Dani Novak

Professor Emeritus, Mathematics
School: School of Humanities and Sciences


Returning to Spirit

A story about a lawyer who reconnected to his Center through communication with a mother whale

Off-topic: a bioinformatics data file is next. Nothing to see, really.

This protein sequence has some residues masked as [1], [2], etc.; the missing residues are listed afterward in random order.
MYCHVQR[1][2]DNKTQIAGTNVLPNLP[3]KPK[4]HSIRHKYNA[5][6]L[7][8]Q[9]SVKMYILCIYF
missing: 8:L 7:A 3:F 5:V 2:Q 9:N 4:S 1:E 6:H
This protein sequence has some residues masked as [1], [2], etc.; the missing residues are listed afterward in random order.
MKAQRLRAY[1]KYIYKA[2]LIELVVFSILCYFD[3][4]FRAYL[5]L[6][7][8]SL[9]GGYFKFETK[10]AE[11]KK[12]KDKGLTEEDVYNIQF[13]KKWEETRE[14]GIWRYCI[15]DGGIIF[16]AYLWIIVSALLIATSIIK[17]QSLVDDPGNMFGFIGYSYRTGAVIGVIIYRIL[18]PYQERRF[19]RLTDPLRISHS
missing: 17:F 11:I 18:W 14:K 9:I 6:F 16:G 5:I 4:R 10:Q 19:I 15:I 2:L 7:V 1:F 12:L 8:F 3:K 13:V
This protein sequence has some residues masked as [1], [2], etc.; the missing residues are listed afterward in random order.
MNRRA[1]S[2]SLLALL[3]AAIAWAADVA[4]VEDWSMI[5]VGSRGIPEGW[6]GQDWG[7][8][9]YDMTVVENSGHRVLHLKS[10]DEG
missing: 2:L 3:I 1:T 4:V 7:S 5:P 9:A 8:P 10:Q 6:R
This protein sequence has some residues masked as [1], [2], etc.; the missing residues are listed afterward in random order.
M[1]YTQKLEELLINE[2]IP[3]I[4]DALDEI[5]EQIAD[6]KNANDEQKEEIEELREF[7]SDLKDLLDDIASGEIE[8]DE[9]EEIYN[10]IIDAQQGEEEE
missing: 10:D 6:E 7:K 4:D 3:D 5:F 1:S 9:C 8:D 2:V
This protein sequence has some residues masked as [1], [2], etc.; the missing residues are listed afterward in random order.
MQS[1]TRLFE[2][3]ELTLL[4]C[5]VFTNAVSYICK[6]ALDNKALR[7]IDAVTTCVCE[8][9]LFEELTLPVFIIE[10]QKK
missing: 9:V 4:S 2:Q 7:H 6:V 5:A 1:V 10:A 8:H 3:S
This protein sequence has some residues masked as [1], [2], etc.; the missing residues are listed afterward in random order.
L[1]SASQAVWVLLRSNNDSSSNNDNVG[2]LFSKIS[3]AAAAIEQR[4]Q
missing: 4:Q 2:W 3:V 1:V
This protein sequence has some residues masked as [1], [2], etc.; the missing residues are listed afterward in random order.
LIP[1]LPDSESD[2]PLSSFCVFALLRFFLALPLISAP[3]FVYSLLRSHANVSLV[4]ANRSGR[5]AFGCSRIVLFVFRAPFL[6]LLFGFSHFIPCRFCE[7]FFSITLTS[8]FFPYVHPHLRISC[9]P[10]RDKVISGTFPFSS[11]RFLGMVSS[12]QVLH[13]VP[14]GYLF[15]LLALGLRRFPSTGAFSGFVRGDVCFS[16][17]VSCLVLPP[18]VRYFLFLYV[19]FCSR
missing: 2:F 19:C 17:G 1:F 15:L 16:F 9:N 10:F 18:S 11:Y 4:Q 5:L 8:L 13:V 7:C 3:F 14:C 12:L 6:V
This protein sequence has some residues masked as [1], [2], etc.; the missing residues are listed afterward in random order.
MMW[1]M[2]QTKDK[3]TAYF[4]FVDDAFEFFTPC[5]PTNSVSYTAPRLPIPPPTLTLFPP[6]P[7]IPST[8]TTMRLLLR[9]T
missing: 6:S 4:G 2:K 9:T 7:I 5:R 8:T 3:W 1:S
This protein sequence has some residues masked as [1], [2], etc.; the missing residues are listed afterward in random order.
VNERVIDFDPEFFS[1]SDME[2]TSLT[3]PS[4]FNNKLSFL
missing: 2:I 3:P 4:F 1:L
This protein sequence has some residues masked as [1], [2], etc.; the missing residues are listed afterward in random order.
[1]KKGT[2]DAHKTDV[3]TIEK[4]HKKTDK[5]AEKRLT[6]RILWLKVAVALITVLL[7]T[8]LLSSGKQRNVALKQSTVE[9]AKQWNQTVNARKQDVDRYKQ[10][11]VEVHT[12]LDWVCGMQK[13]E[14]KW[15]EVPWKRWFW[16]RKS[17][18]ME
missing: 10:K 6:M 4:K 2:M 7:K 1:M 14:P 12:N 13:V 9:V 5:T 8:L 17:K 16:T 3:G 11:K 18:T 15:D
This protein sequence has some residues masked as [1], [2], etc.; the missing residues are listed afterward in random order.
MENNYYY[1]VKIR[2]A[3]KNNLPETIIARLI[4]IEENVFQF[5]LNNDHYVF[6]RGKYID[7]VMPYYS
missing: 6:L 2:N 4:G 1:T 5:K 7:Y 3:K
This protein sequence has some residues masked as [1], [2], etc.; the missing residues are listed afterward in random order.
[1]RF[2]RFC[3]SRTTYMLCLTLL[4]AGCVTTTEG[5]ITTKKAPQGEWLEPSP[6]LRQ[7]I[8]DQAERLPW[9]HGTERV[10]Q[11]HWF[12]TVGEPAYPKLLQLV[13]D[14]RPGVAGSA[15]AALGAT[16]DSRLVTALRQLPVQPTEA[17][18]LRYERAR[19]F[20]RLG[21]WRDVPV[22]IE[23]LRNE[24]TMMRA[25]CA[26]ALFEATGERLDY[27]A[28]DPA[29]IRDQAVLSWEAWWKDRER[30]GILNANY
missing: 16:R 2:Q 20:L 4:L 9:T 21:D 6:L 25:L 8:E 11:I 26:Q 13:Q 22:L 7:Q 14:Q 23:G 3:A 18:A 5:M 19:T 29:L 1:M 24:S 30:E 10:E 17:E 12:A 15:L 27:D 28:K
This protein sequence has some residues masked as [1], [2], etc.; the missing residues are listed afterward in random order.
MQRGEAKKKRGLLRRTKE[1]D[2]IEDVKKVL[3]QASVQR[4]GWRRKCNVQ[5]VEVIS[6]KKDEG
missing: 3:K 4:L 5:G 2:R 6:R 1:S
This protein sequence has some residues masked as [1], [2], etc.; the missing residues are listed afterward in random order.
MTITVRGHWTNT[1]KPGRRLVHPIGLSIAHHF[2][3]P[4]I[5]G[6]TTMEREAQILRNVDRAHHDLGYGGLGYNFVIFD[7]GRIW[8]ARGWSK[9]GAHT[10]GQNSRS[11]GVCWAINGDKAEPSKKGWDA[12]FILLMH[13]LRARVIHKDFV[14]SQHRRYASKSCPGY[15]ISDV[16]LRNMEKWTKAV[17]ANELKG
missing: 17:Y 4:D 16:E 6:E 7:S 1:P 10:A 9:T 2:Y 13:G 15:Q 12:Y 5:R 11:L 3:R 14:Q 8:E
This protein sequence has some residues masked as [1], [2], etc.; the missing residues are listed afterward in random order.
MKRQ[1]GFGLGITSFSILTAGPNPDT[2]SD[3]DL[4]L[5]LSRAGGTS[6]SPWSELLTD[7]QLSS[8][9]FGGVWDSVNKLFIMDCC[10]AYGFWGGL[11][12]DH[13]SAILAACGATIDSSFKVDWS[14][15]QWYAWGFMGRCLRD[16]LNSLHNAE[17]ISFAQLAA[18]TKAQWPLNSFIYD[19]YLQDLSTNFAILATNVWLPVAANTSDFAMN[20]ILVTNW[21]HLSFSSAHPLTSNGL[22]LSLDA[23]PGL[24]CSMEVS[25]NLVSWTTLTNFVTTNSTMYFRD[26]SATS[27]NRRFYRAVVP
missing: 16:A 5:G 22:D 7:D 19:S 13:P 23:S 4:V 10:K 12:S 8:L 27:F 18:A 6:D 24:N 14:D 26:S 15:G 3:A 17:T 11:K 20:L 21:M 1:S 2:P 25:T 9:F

That night I dreamed of an American friend who teaches with me at Hobart. We were walking by a lake and he was dancing, slowly, hilariously, singing out of key a Bach sarabande we both loved. I woke up laughing and wondered why I had dreamed of him. Then I remembered a story he had told me the spring before, one gloomy Sunday toward the end of term. "When I was a young man I worked in New York for a while. I wanted the high life; I wanted to succeed. But I realized the city was mad and I was becoming mad in it. I fled to the place I imagined would be the most different from everything I had known-Hawaii. "Imagine me, a depressive, overeducated atheistic Jew in Hawaii! It was wonderful; I lived with a native family unlike any people I had ever known or even believed could exist. They were half-naked most of the time, naturally spiritual, as I imagine the natives of India were in your childhood. I loved them and they loved me. "After I had been with them a few months, the head of the family told me he would like to introduce me to the family whale. He said there was a whale the family revered that would come when called to play with anyone in the clan, at a secret place on the island. " 'It is very simple. You wait in the water. The whale senses your presence, appears, and comes toward you.' " They called the whale the Mother of the family. "I thought the man was nuts and that the time had come to leave the genial madhouse in Hawii before this brain I had trained so assiduously for years finallv dissolved. "But I loved the man and did not want to hurt him, so I agreed to go to the secret place. The next afternoon the whole family accompanied us to a group of rocks in a bay. Everyone was drunk and joking; I felt happy just to be with them and felt that even if I was being fooled, I did not mind. I liked these people; they could have their fun with a white man if they wanted-it was all right by me. Then I remembered that I can't swim. I told the man. " 'Don't worry,' " he said. " 'Just cling to the rock I'll show you. The whale will do the rest.' "We arrived at the rocks; I stripped and lowered my pale, and by now trembling, body into the water. His family started singing behind me. "Then, the most astonishing single thing of my life hap- pened, the thing I would have disbelieved if anyone else had told me it was possible. About five hundred yards away the biggest black whale I have ever seen calmly arose from the waters. Its glistening ebony back lay in the sun. That single moment overturned everything I had ever thought of as reality. I was terrified. I could not swim and I was immersed, clinging to this tiny rock. But then I felt it, I felt the whale feeling my terror and sending toward me these great warm, healing waves of energy, pure energy. How can I explain this? What words are there? I knew, with certainty, that the whale had felt my terror, knew I could not swim, and was sending me through the sunlit water, wave after wave of what I can only call love, a silent, strong, immense, impersonal love. I had only to receive this energy and everything would be all right. "The whale started to move. It was some time before I understood what she was doing. She was moving horizontally, very slowly and calmly, coming a few feet closer each time, so I wouldn't be swamped and drowned. "She came to within two feet of me. I was so overwhelmed I had no idea what to do next. The head of the family came onto the rock behind me and started stroking the back of my head. "'Go on,'" he said, chuckling, "'touch the Mother. Touch her. Don't you want to touch your Mother?' " I put my hand out and touched her. "The whale rolled over onto her belly and let me run my hand along it, as if I were her own child, nuzzling against her. Then, calmly, she withdrew. I felt as she moved so silently away that she was only moving away in time, in 'biography.' In the dimension where we had at last met, and which she had opened to me, there was no time, no parting, no coming and going. There we would always be together."